Es­says in the best sense of the word: search­ing, hu­mane

The Irish Times - Friday - The Ticket - - BOOKS - SEÁN HE­WITT


At the be­gin­ning of his es­say on John B Yeats, the artist fa­ther of the poet WB Yeats, Colm Tóibín turns first to think about the act of biog­ra­phy, the mo­ment of in­tense con­nec­tion that char­ac­terises the beau­ti­ful at­ten­tions of his lat­est work:

“Some­where in the great, un­steady ar­chive where our souls will be held, there is a special sec­tion that records the qual­ity of our gaze. The stacks in this branch of the ar­chive will pre­serve for pos­ter­ity the his­tory of those mo­ments when a look or a glance in­ten­si­fied, when watch­ful­ness opened out or nar­rowed in, due to cu­rios­ity or de­sire or sus­pi­cion or fear. Maybe that is what we re­mem­ber most of each other – the face of the other glanc­ing up, the sec­ond when we are held in some­one else’s gaze.”

Mad, Bad, Dan­ger­ous to Know is not a book of new ma­te­rial per se, and the very read­abil­ity of the es­says might per­haps ob­scure what is in­no­va­tive and ex­cit­ing about them. Tóibín presents us with new con­stel­la­tions of ma­te­rial: let­ters, po­ems, au­to­bi­ogra­phies, mem­oirs, events and his own ex­pe­ri­ences are placed side by side, with Tóibín hold­ing them newly up to the light. What we get, here, is a writer’s take on lit­er­ary his­tory: a set of es­says that probes emo­tional res­o­nances, the af­ter­shocks of fam­ily drama, the pe­cu­liar ways that buried ten­sions and in­flu­ences can resur­face down the gen­er­a­tions.

Tóibín’s own gen­er­ous pres­ence lifts in and out of these es­says: the mo­ment when he sees John B Yeats’s self-por­trait, worked and re­worked for years, hang­ing in a stair­well; the day that he spent read­ing Oscar Wilde’s De Pro­fundis aloud in Wilde’s cell in Read­ing Gaol; a chance meet­ings with a scholar in a New York ar­chive; a dis­cur­sive and writerly walk through Dublin past and present, his own per­sonal his­tory in­ter­twin­ing with the his­tory of the city.

But Tóibín never in­serts him­self into his es­says through ego: rather, he presents mo­ments of recog­ni­tion, of con­nec­tion, where the gaze of his sub­ject meets his own gaze for a sec­ond, and teaches some­thing much more valu­able than the his­tor­i­cal de­tails of dates and shift­ing ge­ogra­phies.

In each of these es­says, Tóibín finds the hu­man, the per­sonal con­nec­tion be­tween fa­ther and son, the re­align­ment of fam­ily re­la­tion­ships, and in turn re­hu­man­ises through con­text these canon­i­cal writ­ers and their works.

In the first es­say, Tóibín draws il­lu­mi­nat­ing con­nec­tions be­tween the pub­lic scan­dal over the al­le­ga­tions lodged against Wil­liam Wilde by Mary Travers and the later tri­als of his son. He also makes a won­der­ful dis­cur­sive ar­gu­ment about class hered­ity and the pos­si­bil­ity of form­ing iden­tity through lit­er­a­ture that is both a re­veal­ing and re­fresh­ing take on the 19th-cen­tury An­glo-Ir­ish. The trem­bling, ec­static let­ters from John B Yeats to Rosa Butts are also placed in oblique but fas­ci­nat­ing re­la­tion to the later po­ems of his son. As Tóibín writes of John, “the fool­ish, pas­sion­ate man, with his ex­cited, pas­sion­ate, fan­tas­ti­cal imag­i­na­tion, did not write about the life he had missed, but the life he imag­ined, and he gave that life a sense of lived re­al­ity, as though it were not only some­how pos­si­ble, but al­most present.” Al­though based on bi­o­graph­i­cal and his­tor­i­cal “fact”, it is Tóibín’s in­tu­itive sense of emo­tional and psy­cho­log­i­cal nu­ance, of char­ac­ter, we might say, that re­ally makes these es­says so en­gag­ing.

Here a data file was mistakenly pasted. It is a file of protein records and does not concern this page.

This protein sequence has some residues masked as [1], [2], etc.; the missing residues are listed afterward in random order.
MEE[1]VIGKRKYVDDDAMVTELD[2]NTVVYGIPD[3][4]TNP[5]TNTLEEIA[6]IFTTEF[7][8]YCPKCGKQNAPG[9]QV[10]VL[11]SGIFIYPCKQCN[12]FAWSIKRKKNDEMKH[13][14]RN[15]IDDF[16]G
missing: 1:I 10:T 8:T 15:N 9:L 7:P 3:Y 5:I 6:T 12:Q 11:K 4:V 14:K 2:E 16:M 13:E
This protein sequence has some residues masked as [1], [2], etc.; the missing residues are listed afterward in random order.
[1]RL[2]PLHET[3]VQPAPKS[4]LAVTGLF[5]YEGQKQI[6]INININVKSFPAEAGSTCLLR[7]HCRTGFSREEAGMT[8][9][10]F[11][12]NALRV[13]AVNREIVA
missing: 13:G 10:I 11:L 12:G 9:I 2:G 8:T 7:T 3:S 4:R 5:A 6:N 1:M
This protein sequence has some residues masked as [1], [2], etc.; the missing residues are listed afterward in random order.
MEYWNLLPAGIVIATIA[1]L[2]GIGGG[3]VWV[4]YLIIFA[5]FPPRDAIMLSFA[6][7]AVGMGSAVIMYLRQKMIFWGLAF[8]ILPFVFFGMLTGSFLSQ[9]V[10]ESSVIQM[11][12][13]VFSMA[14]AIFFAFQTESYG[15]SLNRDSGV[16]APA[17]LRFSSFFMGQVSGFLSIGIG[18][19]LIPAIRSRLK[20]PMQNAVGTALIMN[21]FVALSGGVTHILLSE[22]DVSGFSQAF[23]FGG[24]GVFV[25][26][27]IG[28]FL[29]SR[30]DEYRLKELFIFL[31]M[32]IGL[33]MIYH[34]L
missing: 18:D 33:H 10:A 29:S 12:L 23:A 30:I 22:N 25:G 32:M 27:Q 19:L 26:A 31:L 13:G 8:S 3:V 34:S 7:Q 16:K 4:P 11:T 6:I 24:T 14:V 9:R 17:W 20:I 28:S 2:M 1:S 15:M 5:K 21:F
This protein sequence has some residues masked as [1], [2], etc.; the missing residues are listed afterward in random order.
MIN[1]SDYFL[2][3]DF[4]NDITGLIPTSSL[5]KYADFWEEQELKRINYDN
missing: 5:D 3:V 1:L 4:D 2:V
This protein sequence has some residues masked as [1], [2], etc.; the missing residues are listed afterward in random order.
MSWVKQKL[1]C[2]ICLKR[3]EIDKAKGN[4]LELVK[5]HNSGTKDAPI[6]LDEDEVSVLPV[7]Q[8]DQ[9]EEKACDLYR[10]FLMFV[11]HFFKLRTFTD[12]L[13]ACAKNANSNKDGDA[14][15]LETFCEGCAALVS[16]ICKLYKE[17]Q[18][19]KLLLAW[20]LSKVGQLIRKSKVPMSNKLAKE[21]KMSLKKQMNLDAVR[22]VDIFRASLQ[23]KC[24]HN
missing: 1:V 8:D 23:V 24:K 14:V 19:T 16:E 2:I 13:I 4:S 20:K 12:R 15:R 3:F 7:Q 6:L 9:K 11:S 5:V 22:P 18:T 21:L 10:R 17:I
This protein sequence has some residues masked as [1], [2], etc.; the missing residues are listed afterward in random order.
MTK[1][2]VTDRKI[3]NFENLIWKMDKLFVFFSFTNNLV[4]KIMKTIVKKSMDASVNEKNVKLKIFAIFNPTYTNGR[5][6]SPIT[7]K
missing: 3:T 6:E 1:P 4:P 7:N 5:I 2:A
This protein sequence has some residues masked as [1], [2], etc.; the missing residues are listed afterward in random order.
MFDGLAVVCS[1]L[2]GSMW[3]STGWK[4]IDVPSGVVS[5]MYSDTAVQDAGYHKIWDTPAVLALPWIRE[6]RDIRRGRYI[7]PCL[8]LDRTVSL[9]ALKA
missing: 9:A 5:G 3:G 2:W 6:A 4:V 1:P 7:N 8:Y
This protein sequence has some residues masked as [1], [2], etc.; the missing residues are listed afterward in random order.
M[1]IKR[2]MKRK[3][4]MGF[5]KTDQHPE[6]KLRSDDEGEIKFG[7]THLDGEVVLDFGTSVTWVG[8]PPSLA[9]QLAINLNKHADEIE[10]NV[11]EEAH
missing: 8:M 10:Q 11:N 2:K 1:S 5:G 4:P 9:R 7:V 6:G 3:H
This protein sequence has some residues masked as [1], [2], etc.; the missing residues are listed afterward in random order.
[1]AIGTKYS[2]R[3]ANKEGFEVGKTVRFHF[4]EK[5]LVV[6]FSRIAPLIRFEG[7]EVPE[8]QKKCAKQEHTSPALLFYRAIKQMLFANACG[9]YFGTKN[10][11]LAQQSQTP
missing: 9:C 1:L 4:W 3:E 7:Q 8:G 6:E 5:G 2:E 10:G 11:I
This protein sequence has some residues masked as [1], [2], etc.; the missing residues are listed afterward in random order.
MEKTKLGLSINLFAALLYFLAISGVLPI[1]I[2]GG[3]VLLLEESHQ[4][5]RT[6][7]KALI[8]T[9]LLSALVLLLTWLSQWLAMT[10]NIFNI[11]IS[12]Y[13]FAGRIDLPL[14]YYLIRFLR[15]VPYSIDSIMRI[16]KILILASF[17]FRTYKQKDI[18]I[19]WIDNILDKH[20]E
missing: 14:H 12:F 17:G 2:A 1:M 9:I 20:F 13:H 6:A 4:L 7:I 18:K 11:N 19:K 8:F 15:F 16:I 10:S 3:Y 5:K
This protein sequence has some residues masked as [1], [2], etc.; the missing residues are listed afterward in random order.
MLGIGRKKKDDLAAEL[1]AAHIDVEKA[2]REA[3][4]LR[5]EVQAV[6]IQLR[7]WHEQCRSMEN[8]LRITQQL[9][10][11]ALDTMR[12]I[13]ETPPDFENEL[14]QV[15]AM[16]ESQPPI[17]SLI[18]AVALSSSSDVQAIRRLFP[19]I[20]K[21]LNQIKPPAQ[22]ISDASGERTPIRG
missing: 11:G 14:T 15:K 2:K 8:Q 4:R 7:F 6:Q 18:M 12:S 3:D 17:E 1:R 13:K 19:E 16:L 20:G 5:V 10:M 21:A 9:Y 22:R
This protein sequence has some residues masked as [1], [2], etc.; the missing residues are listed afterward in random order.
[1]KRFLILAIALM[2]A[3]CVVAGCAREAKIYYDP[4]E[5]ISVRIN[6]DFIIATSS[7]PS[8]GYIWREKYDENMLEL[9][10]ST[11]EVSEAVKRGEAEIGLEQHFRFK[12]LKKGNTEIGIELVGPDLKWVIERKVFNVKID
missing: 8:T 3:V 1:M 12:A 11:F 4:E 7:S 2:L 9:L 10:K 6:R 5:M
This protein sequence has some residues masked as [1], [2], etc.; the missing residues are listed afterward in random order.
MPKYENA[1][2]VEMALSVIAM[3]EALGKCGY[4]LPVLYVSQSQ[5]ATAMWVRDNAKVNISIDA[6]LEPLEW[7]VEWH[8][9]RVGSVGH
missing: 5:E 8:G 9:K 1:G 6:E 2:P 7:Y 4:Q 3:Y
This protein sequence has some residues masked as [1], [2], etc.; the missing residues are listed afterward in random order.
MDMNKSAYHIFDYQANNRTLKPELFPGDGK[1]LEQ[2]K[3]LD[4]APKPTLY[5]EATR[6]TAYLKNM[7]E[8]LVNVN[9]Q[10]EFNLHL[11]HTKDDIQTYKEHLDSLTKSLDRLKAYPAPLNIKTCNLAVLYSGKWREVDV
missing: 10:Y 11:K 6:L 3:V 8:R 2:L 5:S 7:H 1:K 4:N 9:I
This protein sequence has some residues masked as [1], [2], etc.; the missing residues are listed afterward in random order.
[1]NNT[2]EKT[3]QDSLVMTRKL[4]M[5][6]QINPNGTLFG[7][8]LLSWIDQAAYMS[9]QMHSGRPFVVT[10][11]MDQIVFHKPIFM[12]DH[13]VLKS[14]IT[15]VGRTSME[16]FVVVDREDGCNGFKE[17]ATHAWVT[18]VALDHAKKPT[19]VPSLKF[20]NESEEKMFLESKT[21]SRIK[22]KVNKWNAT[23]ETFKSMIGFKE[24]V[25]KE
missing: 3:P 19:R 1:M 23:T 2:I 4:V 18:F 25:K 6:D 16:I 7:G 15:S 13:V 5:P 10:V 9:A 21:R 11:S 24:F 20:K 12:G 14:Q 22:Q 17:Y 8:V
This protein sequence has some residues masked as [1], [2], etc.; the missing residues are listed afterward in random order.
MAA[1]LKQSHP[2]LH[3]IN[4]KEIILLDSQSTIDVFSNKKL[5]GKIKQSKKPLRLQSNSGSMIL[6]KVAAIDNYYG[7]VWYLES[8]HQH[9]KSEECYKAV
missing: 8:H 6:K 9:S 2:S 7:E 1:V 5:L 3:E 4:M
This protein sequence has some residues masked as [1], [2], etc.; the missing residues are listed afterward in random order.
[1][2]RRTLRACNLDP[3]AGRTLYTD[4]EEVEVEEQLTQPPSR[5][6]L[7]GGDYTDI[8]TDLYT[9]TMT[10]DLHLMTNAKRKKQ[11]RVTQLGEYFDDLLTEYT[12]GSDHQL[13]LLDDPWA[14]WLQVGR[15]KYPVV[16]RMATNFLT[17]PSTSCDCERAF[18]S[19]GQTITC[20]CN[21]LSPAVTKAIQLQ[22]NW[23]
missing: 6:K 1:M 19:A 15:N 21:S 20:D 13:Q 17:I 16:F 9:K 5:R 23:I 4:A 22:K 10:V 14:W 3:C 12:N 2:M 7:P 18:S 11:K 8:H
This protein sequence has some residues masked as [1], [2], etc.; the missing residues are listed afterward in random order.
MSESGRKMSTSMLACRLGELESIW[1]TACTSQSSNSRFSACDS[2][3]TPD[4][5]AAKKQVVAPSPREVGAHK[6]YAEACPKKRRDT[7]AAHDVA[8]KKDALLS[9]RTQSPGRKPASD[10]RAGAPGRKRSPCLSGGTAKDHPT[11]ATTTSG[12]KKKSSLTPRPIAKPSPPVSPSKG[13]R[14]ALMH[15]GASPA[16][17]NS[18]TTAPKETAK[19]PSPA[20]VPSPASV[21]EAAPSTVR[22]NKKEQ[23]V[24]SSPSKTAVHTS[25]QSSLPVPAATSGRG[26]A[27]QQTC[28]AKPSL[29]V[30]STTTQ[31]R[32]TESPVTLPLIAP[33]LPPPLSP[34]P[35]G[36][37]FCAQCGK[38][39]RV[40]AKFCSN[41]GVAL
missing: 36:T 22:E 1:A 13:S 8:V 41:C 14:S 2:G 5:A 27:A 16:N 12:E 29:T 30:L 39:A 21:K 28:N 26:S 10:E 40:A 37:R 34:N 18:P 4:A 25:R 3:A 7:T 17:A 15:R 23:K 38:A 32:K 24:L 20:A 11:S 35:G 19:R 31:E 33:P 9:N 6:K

The fi­nal piece, on John Joyce, fa­ther of James, is more heav­ily fo­cused on James’s pro­cess­ing and re­fig­ur­ing of his fa­ther through his lit­er­ary works, from Dubliners and Stephen Hero through his po­etry and on to Fin­negans Wake. John’s fam­ily back­ground, though con­sist­ing of well-to-do mer­chants and prop­erty own­ers, per­haps makes doc­u­men­ta­tion of his life less ac­ces­si­ble for lit­er­ary ex­plo­ration than the in­tensely lit­er­ate lives of Jane El­gee, Wil­liam Wilde, John B Yeats and Su­san Pollexfen. And so Tóibín’s es­say is more geared to James’s grap­pling with his fa­ther than his fa­ther as a stand­alone fig­ure. That choice is un­der­stand­able.

Tak­ing much of its doc­u­men­ta­tion from Stanis­laus Joyce’s of­ten em­bit­tered rec­ol­lec­tions of fam­ily life, the John Joyce we get here is “dom­i­neer­ing and quar­rel­some”, “ly­ing and hyp­o­crit­i­cal”, “spite­ful like all drunk­ards who are thwarted”. In Tóibin’s shift­ing ex­plo­ration of John’s fig­ure in James’s work, we see how Joyce took his fa­ther out of time, saw him­self in his guise, and even­tu­ally merged with his spirit, as in Fin­negans Wake: “it’s sad and weary I go back to you, my cold fa­ther, my cold mad fa­ther, my cold mad feary fa­ther.”

These are es­says in the best sense of the word: search­ing, funny, ex­ploratory, gen­er­ous, with a will­ing­ness to reach out and hu­man­ise, through fre­quent acts of em­pa­thy, both the ma­jor and mi­nor fig­ures of these three fam­i­lies. Through­out them, Tóibín holds the gaze, is watch­ful and in­tent and charm­ing, and (as a wel­come bonus) tells us more than a lit­tle about our own selves along the way.

Sir Wil­liam Wilde: Colm Tóibín draws il­lu­mi­nat­ing con­nec­tions be­tween the scan­dal over the al­le­ga­tions lodged against him by Mary Travers and the later tri­als of Oscar

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